Once the story of our girls’ reunion was out there, a reporter for The Wall Street Journal who was working on a piece about people using DNA services for their dogs heard about our tale and wanted to interview us. The reporter, Ellen Byron, said she had encountered others who had found dog relatives through DNA, but at the time of her research, none had reunited their dogs because of long distances between families or other circumstances. We were thrilled to participate. We even got a request from a local TV station for interviews, but held off, agreeing not to scoop The Journal.
On July 8, 2019, Kaylee and Wiley were in the storied nationwide newspaper in an article that began on Page A1 (“Family Reunions Go To The Dogs / DNA tests help find Fido’s long-lost relatives”) and jumped to Page A10. The continuation of the article surrounded a famed (and coveted) stipple portraits of the two sisters. I bought out DeLauer’s newsstand of its copies — all four — and sent one to the Vallieus. Both are adept at photography and video, so they have shared many photos since, and Ryan Vallieu’s video of the beach-romping girls appeared on The Journal’s website where images of other dogs who shared DNA were posted. I have photos of Kaylee in her Halloween costume, balancing on a fire hydrant, and doing other amazing and silly tricks.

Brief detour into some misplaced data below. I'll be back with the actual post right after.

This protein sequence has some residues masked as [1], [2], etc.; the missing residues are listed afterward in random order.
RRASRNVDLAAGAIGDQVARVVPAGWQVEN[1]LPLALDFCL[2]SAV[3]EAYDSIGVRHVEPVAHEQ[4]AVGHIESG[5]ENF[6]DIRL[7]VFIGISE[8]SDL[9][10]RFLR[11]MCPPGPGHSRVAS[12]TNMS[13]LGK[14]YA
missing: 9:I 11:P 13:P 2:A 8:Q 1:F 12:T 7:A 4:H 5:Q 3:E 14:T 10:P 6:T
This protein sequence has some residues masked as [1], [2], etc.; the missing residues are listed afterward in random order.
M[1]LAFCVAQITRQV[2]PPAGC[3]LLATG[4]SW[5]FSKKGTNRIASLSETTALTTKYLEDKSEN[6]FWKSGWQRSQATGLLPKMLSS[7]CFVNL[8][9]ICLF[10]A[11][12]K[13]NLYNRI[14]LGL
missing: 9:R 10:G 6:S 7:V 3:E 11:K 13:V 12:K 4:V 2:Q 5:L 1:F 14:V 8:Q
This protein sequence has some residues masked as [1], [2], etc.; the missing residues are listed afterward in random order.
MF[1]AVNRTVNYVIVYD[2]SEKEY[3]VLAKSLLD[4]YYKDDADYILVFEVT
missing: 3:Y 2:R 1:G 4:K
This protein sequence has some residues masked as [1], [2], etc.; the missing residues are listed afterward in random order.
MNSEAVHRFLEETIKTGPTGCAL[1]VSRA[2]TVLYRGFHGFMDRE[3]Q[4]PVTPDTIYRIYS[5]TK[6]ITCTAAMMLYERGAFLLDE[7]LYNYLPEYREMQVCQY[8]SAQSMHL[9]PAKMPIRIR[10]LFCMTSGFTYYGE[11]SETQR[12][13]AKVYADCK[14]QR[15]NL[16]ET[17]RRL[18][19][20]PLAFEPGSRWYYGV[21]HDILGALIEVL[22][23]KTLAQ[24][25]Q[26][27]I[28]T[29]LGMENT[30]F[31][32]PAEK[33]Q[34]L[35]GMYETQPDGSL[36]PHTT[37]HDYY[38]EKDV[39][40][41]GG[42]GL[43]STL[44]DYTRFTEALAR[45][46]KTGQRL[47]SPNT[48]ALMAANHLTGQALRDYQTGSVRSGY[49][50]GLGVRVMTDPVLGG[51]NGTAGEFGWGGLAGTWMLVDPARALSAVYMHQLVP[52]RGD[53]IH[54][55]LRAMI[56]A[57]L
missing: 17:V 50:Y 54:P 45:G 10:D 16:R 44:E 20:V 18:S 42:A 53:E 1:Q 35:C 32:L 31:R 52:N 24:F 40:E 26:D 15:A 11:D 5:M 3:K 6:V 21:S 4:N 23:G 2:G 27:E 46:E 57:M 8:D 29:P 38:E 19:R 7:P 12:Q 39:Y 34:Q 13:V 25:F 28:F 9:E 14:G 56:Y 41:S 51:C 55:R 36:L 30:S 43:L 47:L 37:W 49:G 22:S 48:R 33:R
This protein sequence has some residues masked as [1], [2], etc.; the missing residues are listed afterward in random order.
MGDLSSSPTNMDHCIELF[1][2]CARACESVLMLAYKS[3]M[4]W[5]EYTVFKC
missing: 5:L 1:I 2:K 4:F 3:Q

Steve and I share an office again in the Jack London Square warehouse district, so Wiley — who also just happened to appear on the cover of our sister publication, the East Bay Express, on July 31 for “Best of the East Bay: Splurges and Steals” (Wiley got “Best Canine Bling, Cheapest Way to Spay”) — has become an office dog and is snoozing on a comfy bed behind me.
Meanwhile, Kaylee has earned her Novice, Expert,and Advanced Trick Dog certificates from Do More With Your Dog, a lifestyle training program founded by Kyra Sundance that teaches people how to incorporate dogs into more areas of their lives. Kristen Vallieu’s parents in Maryland have a framed picture of Wiley and Kaylee in their house. “She’s their grandpuppy,” Kristen Vallieu said. And that is the tale of the sisters.
Ed Note: This article has been modified online to include additional information about Kaylee’s amazing accomplishments..
Top: Sisters Kaylee, left, and Wiley, right, at Seal Point Harbor Dog Park in San Mateo at their first meetup. They were reunited through DNA.
Below: Photo of sisters Wiley, left, and Kaylee by Kristen Vallieu. The sisters, here on a July 4 outing, have become fast friends.
Screen shots of Wiley’s DNA results.
Main article photo by: Kristen Vallieu